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Beautiful Victory: Journey of Recovery

Our society today is engaged in a bitter battle that has been described as the war on drugs. The price we are all paying for what at times seems to be a losing battle is well documented. This is about my personal battle with alcohol, drugs and gambling. It's a battle that took me to places that I'm not proud to have been, one that put my family through years of pain and suffering and ultimately nearly took my life. It also is a story of celebration, one that will describe how from the dark depths of despair came a glimmer of light, followed by a ray of hope, then a new way of life.

Born and raised in Troy, I recall my first l2 years as pretty normal. The oldest of two children, I was raised by middle-class Christian parents who instilled in me a healthy value system, that I would gradually lose to my disease and return to in my recovery.

Curiosity motivated me to take my first drink at age 12 while attending a party with my parents. I didn't like the taste, but I can still recall the effect. It sent tingles through my body, released my inhibitions and made me laugh. From that point on, I drank whenever the opportunity presented itself.

High school was a troubled time in my life. My family moved to the country and as an overweight, tough city kid, I just didn’t fit in.

Even before the start of the school year I was starting to have adjustment problems. This set the stage for my introduction to marijuana and the realization that, when I was high, everything seemed alright. It relieved my fears and insecurities and replaced them with a false sense of courage that enabled me to do the things I couldn’t do on my own. In retrospect, one can see I was already in early stage of addiction as my grades plummeted to barely passing, I began to have trouble with the law and at the end of my sophomore year, I was expelled from school. I finished my last two years of high school in a military school where the discipline was expected to straighten me out. My grades improved, but my alcohol / substance abuse and gambling got worse.

The next five years of my life I would describe as a "living nightmare". At my parents request I entered college in 1971. I quickly found that parties and drugs were everywhere. I hung with the losers and within a short period of time, I was out of control. With my tolerance to alcohol and marijuana growing, I began to use other drugs: amphetamines, barbiturates, heroine, cocaine, anything to escape reality and to feel a sense of well being. I was now consumed with the obsession to get high. I finally quit school three months before I was to receive my associates degree.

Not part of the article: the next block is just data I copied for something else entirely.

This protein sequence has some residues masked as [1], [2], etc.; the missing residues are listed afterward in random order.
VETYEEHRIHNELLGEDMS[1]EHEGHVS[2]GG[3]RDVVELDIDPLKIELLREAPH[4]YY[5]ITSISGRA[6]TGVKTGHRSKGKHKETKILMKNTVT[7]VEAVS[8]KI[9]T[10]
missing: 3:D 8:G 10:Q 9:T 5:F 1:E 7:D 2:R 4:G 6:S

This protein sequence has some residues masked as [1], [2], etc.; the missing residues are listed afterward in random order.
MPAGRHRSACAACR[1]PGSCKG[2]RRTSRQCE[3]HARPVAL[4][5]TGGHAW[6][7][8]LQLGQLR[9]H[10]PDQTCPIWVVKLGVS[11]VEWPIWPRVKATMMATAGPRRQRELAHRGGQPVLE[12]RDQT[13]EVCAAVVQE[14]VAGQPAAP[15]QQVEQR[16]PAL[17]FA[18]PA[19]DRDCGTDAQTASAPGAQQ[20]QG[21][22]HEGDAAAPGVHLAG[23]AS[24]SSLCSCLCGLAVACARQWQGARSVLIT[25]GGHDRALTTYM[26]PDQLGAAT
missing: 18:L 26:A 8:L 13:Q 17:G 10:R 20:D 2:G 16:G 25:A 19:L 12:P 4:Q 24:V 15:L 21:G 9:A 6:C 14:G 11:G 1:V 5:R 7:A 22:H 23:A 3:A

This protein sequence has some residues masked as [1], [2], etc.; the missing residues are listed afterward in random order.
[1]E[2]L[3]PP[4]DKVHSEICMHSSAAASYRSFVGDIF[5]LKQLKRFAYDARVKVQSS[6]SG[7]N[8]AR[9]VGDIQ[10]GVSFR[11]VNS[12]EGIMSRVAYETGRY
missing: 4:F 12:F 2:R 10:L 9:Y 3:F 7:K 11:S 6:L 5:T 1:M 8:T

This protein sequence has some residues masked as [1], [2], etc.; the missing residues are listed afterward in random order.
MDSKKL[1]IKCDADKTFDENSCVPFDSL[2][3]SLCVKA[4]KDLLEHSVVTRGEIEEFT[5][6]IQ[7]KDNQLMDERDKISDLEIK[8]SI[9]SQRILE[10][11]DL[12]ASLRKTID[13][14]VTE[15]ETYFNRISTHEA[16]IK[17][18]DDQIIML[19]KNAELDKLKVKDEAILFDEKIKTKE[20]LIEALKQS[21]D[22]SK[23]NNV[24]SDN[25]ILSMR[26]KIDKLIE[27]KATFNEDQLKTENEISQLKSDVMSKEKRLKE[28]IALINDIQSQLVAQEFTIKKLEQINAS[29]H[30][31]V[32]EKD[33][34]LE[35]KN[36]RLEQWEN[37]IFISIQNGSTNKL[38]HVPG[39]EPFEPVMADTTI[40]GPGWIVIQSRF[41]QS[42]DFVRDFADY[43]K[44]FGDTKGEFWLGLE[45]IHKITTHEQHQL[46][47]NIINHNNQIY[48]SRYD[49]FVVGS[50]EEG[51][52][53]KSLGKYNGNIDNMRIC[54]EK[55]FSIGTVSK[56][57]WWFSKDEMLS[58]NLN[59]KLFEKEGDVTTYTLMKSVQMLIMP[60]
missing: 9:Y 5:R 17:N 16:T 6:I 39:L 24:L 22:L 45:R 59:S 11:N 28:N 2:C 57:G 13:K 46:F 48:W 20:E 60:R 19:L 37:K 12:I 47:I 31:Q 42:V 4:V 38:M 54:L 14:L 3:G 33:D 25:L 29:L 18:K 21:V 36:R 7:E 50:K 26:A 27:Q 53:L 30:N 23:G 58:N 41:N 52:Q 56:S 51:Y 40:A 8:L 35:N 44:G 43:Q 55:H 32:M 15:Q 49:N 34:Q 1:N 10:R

During this period, I entered counseling due to my second driving while intoxicated arrest. Eventually I would be arrested two more times for DWI offenses and would lose my right to drive for ten years.

By the time I Was 20 years old, I had lost all of my motivation to succeed and my self-esteem was gone. By now I was involved in illegal activities to support my habits. Years of stealing, selling drugs, assault charges, and illegal gambling led me in and out of local prisons, emergency rooms and finally five years of probation.

Although I didn’t realize it at the tine, in 1976 I received the biggest break in my life; I met my wife Deb. I fell in love and for the first time in my life, I had a reason to control my use, but of course, I couldn’t. Four years later, we were married and shortly thereafter we were blessed with our first child, Jonathan. It was the look on my son’s face after not making it home for his second Christmas that was the final straw for this alcoholic.

My last excuse – that I drank because I wanted to, not because I had to – was finally gone. That look on his face haunted me and two weeks later, following a family intervention, I entered into treatment on January 13, 1983. I’ve been alcohol and drug free ever since.

My life today has changed dramatically. When I was two years sober, we were blessed with our daughter, Jamie. In sobriety, I returned to school and am now a senior in college. My wife and I are state- certified alcoholism counselors working at Clinical Services and Consultation. I realize today the simple things in life are what really matter.

Other then my family, the thing I’m most grateful for is the ability God has given me to help others. My recovery has given me the chance to give back to life. How fortunate I am. The disease that nearly killed me has been my vehicle to a beautiful way of life. If you’re losing the battle with alcohol and drugs, I pray you find what I have. The victory is a beautiful journey.

This story is dedicated to all the people who helped me get sober, especially my Mom, Dad, brother Jim, wife and children.

– Lou Desso

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